Both structural glasses and disordered crystals are known to exhibit anomalous thermal, vibrational, and acoustic properties at low temperatures or low energies, what is still a matter of lively debate. To shed light on this issue, we studied the halomethane family CBrnCl4−n (n=0,1,2) at low temperature where, despite being perfectly translationally ordered stable monoclinic crystals, glassy dynamical features had been reported from experiments and molecular dynamics simulations. For n=1,2 dynamic disorder originates by the random occupancy of the same lattice sites by either Cl or Br atoms, but not for the ideal reference case of CCl4.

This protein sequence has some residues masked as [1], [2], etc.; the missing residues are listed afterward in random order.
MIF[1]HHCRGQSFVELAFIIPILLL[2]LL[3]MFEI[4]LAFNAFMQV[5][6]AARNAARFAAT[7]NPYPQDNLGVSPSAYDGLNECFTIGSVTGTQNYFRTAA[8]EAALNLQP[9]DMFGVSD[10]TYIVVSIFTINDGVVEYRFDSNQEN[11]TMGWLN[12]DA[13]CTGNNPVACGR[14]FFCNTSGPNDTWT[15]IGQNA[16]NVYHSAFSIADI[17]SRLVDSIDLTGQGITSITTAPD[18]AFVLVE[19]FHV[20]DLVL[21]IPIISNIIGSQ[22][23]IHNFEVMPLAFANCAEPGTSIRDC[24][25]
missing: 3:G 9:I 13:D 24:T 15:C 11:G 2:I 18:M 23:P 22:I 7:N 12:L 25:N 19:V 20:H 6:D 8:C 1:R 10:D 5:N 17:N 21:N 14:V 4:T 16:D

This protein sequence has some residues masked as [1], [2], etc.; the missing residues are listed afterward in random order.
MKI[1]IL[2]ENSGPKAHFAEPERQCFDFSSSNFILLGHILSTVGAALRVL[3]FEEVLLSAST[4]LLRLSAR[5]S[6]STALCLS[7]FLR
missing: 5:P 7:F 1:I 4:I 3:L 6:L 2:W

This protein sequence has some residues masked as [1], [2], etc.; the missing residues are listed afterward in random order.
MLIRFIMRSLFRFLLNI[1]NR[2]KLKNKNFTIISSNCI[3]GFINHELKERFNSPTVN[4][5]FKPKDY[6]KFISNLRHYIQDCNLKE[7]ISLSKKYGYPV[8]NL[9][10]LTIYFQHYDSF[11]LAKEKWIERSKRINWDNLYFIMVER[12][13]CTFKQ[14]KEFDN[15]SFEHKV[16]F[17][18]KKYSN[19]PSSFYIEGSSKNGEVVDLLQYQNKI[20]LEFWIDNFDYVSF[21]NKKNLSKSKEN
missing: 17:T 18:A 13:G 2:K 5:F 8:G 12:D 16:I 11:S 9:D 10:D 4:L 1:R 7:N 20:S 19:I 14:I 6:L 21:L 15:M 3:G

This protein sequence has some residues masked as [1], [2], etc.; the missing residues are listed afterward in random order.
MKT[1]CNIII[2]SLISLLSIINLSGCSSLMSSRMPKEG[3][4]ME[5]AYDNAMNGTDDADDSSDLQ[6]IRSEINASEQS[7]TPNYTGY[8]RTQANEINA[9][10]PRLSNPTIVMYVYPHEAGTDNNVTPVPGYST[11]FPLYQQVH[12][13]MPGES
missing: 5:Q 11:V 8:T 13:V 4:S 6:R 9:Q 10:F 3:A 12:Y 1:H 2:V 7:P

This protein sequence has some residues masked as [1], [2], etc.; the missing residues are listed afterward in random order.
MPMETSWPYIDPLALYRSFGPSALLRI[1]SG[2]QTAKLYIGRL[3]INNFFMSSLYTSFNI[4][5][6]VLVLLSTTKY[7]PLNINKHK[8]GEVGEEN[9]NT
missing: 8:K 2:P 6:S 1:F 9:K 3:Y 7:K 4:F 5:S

Measurements of the low-temperature specific heat (Cp) for all these materials are here reported, which provide evidence of the presence of a broad peak in Debye-reduced Cp/T3 and in the reduced density of states g(ω)/ω2 determined by means of neutron spectroscopy, as well as a linear term in Cp usually ascribed in glasses to two-level systems in addition to the cubic term expected for a fully ordered crystal. Being CCl4 a fully ordered crystal, we also performed density functional theory (DFT) calculations, which provide unprecedented detailed information about the microscopic nature of vibrations responsible for that broad peak, much alike the “'boson peak” of glasses, finding it to essentially arise from a piling up (at around 3–4 meV) of low-energy optical modes together with acoustic modes near the Brillouin-zone limits. [Full article]